Our Changing World for Thursday 28 July 2011
Self-setting Possum Traps
Goodnature’s Robbie Greig with a Henry possum trap (right), and one week’s tally from a single trap (photos: A. Ballance)
There are an estimated 30 million possums in New Zealand, and a new generation of humane possum trap might be just the answer for more effective trapping programmes over large areas. The Henry possum trap has been developed by Wellington design company Goodnature, working in close collaboration with the Department of Conservation. The trap is a self-setting trap, which can kill 12 possums before it needs to be reset.
The Henry possum trap is Goodnature’s third trap – their first design targeted rats, and then the design was modified for stoats and now possums. After several years of small-scale intensive testing to ensure the trap is completely humane and effective, the trap is now being used in several large scale trials being undertaken by WWF and DOC.
Alison Ballance joined designer Robbie Grieg for a walk into the foothills of the Orongorongo Valley behind Waunuiomata to check out a line of 10 traps that had been out for 8 nights. Although this area has been heavily trapped by the Goodnature team during several years of trialling, which meant possum numbers should have been low, the traps had nonetheless killed 37 possums – an impressive tally, especially as the traps had not required any time-consuming checking since they were put in place.
Unearthing an Ancient Culture
Hallie Buckley and Rebecca Kinaston excavating a skeleton at a late-Lapita cemetery site on Watom Island, East New Britain, Papua New Guinea, in 2008.
In 2003, a digger driver who was excavating soil for a prawn farm on Vanuatu’s main island Efate discovered a richly decorated shard of pottery. He recognised it as something unusual and took it to the local museum, where a curator identified it as a piece typical for the pottery created by Lapita people. The serendipitous discovery sparked the interest of archaeologists from New Zealand and Australia, led by Stuart Bedford, who soon unearthed not just more pottery but human remains, confirming that the site was a Lapita cemetery and, at about 2800 years, possibly the oldest burial site in the Pacific region. The Lapita are ancestors of modern Polynesians and have dominated the exploration of and expansion into the Pacific. This site is thought to include some of the earliest people to make landfall in Vanuatu. After several seasons of excavation, the team unearthed a total of 67 burials, including nearly a hundred individuals, most of them headless. University of Otago bio-archaeologist Hallie Buckley has examined the bones to shed light on how these ancient explorers lived, what they grew and hunted, and the diseases they suffered.
Icebergs – a Science and Art Conversation
Gabby O'Connor's iceberg in the 'What lies beneath' exhibit at Wellington's City Gallry (photo: Andrew Beck), and photograph of the underside of the Erebus Glacier tongue, taken by an underwater ROV (photo: C. Stevens)
Sculptor Gabby O’Connor has a fascination with Antarctica, both the place and its history, and she has turned that fascination into a room-sized iceberg installation. The iceberg, which is installed in the Hirschfield Room at Wellington’s City Gallery until 31 July in an exhibition titled ‘What lies beneath’, is made from 3000 sheets of tissue paper and 28,000 staples, and is suspended beneath the room’s ceiling light well.
Craig Stevens is a marine physicist at NIWA, with a special interest in turbulence and water movement. He was in Antarctica in November 2010, as principal investigator on a project called ‘Cold Spice – double diffusion generated by vertical ice walls’, also know as the Glacier Tongues and Ocean Mixing Research Project. The project is looking at turbulence and mixing in the water and ice boundary layers under the Erebus Glacier ice tongue, with a view to better understanding global ocean processes in a warming world.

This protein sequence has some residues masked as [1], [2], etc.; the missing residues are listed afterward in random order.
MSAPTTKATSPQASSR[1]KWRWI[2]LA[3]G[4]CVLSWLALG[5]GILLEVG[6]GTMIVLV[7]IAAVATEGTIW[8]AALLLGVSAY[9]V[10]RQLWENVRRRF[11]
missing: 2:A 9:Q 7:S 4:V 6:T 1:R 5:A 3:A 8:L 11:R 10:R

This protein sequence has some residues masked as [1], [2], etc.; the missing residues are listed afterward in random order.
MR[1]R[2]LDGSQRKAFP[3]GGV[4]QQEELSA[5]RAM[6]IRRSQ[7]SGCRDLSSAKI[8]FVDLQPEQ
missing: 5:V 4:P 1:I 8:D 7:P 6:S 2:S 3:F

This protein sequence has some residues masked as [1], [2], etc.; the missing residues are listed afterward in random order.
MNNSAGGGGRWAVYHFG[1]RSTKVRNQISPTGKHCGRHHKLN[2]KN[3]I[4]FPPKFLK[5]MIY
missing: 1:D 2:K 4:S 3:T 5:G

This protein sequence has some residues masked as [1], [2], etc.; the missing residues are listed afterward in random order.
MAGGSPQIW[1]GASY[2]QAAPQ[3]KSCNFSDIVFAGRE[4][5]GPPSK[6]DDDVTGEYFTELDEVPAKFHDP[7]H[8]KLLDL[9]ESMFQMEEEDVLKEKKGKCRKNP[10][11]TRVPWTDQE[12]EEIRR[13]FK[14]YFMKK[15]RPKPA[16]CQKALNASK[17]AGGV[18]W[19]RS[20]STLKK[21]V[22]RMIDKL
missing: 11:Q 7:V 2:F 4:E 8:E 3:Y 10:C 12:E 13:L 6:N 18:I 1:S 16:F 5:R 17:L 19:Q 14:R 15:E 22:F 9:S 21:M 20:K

Gabby and Craig presented a lunchtime talk at the City Gallery in which they talked about their projects, their experimental approaches, and the overlaps they see in the processes of science and art. Alison Ballance recorded the conversation for Our Changing World.
Glass Harmonium and Singing Rods
Alastair Galbraith playing the glass harmonium (image: Alister Reid)
With laboratory glass, and the talents of glass-blower Anne Ryan from the University of Otago, Alastair Galbraith has created a musical instrument called a glass harmonium. The first mechanical glass harmonica was invented by Benjamin Franklin and composers like Wolfgang Amadeus Mozart wrote pieces specifically for the instrument. To see some of the glass being blown for the glass harmonium, click here.
Glass “bowls” are arranged with smallest on the left, to largest on the right, with a sewing machine treadle to spin the rod, like a rotisserie. The sound produced is similar to the sound of running a finger around different-sized wine glasses. Ruth Beran visits Alastair Galbraith at his home in Taieri Mouth, where he plays the instrument for her. To do so he dips his fingers in a mixture of lemon juice and water to stop grease accumulating on the glass. To listen to a previous Our Changing World story on scientific glass blowing, click here.
While there, he also shows her some aluminium rods, which sing when squeezed the right way. The rods have to be held with one hand, either in the exact middle or at specific points along the rod, and then squeezed with the fingers of the other hand after being dipped in sticky violin rosin (pictured left. Image: Alister Reid). The motion causes a longitudinal wave, vibrations which travel the length of the rod. For more information on how these waves create sound, click here.
To listen to last week's Our Changing World story on Alastair Galbraith's flame organ, click here.